Mailers Mull New UPS Surcharges, Delivery

Mailers that rely on United Parcel Service, Atlanta, to deliver packages to what it calls “less-accessible” ZIP codes are concerned about a $1 surcharge quietly announced late last month. However, a new plan allowing UPS to deliver to these areas faster has mailers excited.

Besides an average 2.5 percent rate increase, UPS said a $1 surcharge will be tacked onto residential ground delivery rates in 22,314 rural 5-digit ZIP codes. In addition, residential deliveries still will be $1 more than commercial ground rates, so there will be a $2 increase for parcels delivered to these areas. All rate increases will be effective Feb. 8. Even though the U.S. Postal Service said there are only 45,000 5-digit ZIP codes, UPS said the less-accessible ZIP codes account for only 2.5 percent of its volume.

As of Feb. 8, UPS won't defer deliveries in these areas. Over the past three years, the shipper held packages — usually a day — until it accumulated enough parcels to cost-effectively deliver them to a rural area. It now will distribute those packages immediately.

“We go through a constant dialogue with our customers about whether or not they want us to defer delivery for a day or two versus paying an extra price to help us cover our costs,” said UPS spokesman Norman Black. “This past fall, our customers have changed their mind and are saying they want packages to go through as soon as possible and they will pay for that.”

Black said e-commerce may be partly responsible. Many companies are concerned about not having fast delivery service to match people ordering products on the Internet.

To many mailers, the news is bittersweet.

“The ramifications of [the surcharge] are significant enough to look elsewhere,” said Kurt Kravchuk, corporate logistics manager at Cabela's Inc., which also uses the U.S. Postal Service's Priority Mail service and Federal Express to deliver hunting, fishing and outdoor gear to customers in both urban and remote areas. “But we will continue to use UPS for our rural deliveries in light of the fact that they are offering expedited delivery.”

Meanwhile, the postal service is gearing up for a dramatic increase in parcel volume this year because of its worksharing discounts. “We're discovering a high level of enthusiasm in making full use of these rates,” said Larry Wood, manager of operations and planning for the expedited/package services division.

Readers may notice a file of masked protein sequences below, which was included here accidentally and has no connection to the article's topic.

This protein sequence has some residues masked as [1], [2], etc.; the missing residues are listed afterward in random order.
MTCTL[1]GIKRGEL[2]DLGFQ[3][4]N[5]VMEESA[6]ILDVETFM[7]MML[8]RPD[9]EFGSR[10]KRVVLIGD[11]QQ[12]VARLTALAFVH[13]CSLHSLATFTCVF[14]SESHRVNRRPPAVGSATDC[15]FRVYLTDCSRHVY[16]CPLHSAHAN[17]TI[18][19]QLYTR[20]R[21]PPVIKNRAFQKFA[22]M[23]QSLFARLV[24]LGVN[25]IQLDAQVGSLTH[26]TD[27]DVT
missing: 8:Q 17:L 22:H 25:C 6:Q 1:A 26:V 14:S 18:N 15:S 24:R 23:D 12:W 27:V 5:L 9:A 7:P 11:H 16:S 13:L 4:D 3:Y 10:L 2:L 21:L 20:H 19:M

The USPS is adapting its rate schedule to a system known as zone-skipping, in which price reductions are provided to those shippers who deliver their parcels to the postal facility closest to the destination ZIP code. Because distance and transportation costs are major factors in postage rates, these new discounts “allow the shipper to play to our strengths,” Wood said.

The new rate schedule allows worksharing discounts of up to 50 percent for high volume shippers. The highest increases go to shippers who deliver their parcels to any of the 40 Sectional Center Facilities or 32,000 Destination Delivery Units. To get these discounts, many companies must turn to a consolidator, which usually has the trucking capacity, sorting resources and volume to ship these packages. These consolidators can sort one customer's parcels with others' and drop them at one postal destination, instead of having a single company deliver shipments all over the country. The consolidators add a service charge to their customers' postage rates, but the costs are usually considerably lower than not using the USPS' worksharing discounts.

As a result, consolidators — such as CTC Distribution Direct, St. Paul, MN, Parcel/Direct, New Berlin, WI, GATX Logistics, Jacksonville, FL, who are working with the USPS to offer these discounts — expect to see their businesses grow.

“Everybody sees that [this] is happening, and as a result, we have seen a great influx of prospects,” said Greg Jacobs, marketing director at CTC. “People are turning to us and trying to get in and we are trying to address them as fast as we can. We are building a whole new network system [to handle the influx] and taking them in as we deem appropriate.”

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